al robles and his zen thing

There’s a literary tribute to Al Robles taking place in San Francisco on Sept. 19. I’m kind of curious about the zen aspect of Al’s writing. It’s often mentioned as one thing in a long list of all the things that made up his generous life, but I’m wondering — so what about it? What Buddhist teachers, writers and poets did he know or read? What influence did it have on his life? Was it just an aesthetic thing? Or an Asian American solidarity thing? Or was Buddhism his north star? Why were Lawson Fusao Inada, Arthur Sze, Shin Yu Pai, and Hoa Nguyen included in the Wisdom Anthology of North American Buddhist Poetry, and not Al? Maybe he wasn’t “Asian” enough.

My own feeling is that it was a matter of ethics and aesthetic, the latter applied 50s-60s style, in the stream of jazz, bebop, and the trickster zen poets. Not so much a political stance, as an ethical way of life that informed his genius for community.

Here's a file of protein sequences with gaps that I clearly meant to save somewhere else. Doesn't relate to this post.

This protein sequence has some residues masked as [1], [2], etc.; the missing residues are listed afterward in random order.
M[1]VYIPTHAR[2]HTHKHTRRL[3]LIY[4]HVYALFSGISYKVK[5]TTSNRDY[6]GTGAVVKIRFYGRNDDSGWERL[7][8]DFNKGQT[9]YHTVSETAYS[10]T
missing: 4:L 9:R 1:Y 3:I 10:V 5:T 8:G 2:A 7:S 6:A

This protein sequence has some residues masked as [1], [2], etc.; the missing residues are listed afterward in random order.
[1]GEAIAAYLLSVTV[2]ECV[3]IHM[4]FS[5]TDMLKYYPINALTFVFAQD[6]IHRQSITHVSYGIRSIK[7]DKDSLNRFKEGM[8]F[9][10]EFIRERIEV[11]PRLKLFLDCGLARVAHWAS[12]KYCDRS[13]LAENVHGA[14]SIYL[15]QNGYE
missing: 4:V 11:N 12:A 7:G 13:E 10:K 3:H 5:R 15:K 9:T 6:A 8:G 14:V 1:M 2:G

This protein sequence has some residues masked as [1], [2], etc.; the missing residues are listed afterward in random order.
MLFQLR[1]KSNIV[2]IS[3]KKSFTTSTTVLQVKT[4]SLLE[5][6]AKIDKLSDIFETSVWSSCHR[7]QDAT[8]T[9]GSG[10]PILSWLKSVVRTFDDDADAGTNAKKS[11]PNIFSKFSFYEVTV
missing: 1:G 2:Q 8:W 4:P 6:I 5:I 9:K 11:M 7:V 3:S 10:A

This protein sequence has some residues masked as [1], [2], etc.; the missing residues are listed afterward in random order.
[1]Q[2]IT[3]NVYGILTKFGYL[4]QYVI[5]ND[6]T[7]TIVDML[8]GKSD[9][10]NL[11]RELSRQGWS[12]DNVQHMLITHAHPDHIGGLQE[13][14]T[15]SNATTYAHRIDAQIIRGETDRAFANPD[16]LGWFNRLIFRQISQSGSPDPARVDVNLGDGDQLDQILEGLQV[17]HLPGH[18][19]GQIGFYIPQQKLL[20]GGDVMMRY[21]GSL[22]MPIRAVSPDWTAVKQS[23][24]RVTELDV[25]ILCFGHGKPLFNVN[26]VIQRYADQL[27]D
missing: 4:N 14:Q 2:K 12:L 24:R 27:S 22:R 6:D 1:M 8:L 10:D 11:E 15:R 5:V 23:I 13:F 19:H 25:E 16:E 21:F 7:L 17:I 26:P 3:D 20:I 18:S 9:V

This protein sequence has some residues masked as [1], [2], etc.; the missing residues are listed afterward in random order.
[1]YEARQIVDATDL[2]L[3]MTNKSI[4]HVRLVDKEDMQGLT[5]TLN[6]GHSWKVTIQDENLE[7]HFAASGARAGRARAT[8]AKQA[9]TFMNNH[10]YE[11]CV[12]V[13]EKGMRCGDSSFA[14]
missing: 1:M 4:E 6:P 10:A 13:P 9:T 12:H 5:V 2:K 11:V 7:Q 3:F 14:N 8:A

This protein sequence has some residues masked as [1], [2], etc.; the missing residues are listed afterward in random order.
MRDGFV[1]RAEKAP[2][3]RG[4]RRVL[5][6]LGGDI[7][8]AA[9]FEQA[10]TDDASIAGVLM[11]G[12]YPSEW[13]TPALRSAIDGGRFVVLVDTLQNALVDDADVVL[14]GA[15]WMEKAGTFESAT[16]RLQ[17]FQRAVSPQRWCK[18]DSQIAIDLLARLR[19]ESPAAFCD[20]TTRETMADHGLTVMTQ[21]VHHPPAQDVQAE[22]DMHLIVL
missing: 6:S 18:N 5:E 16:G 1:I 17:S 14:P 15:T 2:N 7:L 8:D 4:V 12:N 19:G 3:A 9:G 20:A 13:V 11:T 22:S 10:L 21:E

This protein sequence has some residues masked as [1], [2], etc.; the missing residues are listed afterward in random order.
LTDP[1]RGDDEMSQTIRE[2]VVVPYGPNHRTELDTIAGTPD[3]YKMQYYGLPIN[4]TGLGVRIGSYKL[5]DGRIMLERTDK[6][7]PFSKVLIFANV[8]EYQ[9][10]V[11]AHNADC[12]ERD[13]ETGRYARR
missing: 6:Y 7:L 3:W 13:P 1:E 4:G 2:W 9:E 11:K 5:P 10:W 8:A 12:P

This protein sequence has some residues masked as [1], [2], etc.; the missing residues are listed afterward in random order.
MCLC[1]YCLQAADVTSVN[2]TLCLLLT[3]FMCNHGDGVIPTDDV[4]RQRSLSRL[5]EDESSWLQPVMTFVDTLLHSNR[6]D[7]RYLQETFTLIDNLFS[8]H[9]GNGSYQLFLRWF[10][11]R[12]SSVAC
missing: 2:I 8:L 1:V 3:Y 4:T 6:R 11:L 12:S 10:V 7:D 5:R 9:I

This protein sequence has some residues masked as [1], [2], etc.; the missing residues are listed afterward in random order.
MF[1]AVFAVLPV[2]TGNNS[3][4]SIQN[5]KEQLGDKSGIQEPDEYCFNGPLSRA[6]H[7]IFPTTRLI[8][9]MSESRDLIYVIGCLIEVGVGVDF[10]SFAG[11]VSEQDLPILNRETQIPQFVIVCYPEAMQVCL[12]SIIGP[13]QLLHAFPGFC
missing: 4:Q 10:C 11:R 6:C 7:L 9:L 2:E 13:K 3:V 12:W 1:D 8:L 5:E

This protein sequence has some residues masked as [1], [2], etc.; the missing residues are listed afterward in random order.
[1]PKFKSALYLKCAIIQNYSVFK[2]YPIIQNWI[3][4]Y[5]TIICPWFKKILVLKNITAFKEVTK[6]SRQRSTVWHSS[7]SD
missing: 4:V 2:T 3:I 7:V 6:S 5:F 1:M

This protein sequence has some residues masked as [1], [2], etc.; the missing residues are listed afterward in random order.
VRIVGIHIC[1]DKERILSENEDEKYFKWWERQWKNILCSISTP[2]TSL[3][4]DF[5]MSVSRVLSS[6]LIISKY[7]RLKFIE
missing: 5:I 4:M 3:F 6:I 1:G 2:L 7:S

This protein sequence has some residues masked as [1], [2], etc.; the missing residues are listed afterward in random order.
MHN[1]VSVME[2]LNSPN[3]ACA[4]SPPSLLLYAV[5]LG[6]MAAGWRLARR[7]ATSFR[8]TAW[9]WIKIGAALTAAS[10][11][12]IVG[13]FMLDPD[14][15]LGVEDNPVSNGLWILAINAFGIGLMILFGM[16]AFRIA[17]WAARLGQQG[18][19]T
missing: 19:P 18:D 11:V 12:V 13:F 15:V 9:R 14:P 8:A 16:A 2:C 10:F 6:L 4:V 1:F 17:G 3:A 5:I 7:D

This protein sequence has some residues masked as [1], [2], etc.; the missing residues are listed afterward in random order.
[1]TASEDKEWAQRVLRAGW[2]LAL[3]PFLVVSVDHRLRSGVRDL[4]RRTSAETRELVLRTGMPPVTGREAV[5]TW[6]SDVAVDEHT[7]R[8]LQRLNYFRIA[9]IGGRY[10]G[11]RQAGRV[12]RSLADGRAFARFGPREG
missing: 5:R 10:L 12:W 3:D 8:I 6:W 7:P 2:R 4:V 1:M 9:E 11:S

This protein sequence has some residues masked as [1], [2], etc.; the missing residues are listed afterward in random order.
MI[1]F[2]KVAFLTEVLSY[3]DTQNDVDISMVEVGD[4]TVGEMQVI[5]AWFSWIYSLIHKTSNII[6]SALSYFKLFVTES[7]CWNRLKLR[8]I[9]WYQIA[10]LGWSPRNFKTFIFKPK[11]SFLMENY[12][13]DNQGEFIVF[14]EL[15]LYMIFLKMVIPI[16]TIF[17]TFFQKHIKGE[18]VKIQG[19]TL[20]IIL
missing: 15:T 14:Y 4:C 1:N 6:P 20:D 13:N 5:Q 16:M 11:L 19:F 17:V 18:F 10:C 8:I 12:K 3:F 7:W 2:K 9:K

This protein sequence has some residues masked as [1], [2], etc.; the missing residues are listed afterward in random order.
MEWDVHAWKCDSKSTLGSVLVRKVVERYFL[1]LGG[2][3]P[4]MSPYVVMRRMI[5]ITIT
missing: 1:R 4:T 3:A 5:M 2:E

Sushi-Okashi and Green Tea
with Mitsu Yashima

cherry blossom spring festival
outside yashima’s window
a cedar sways
looking northeast
remnants of konnyaku’s past
a buried teahouse
under a slab of cement
splintered bamboo memories
rise up in the fog
nihonmachi tambourines
turn into kokeshi dolls
hidden behind moth-eaten shinto robes
michiko’s koto strings break the silence
taiko drums
pound mochi
into snow
mitsu yashima
born in kobe
seventy-five-year-old issei woman—
oh ageless child!
swim the river
in the sky
“i want to be free from everything—
from everybody”

i hear
your brush strokes
in the wind
painting a river
in the sky
drinking the tea
sushi and manju
we need not ask for more
only our teacups
remained empty
your laughter moves
a thousand hokkaido mountains
i’ll carry a thousand-pound sushi
for you—and scatter manju to flying cranes
in the spring rain

—Al Robles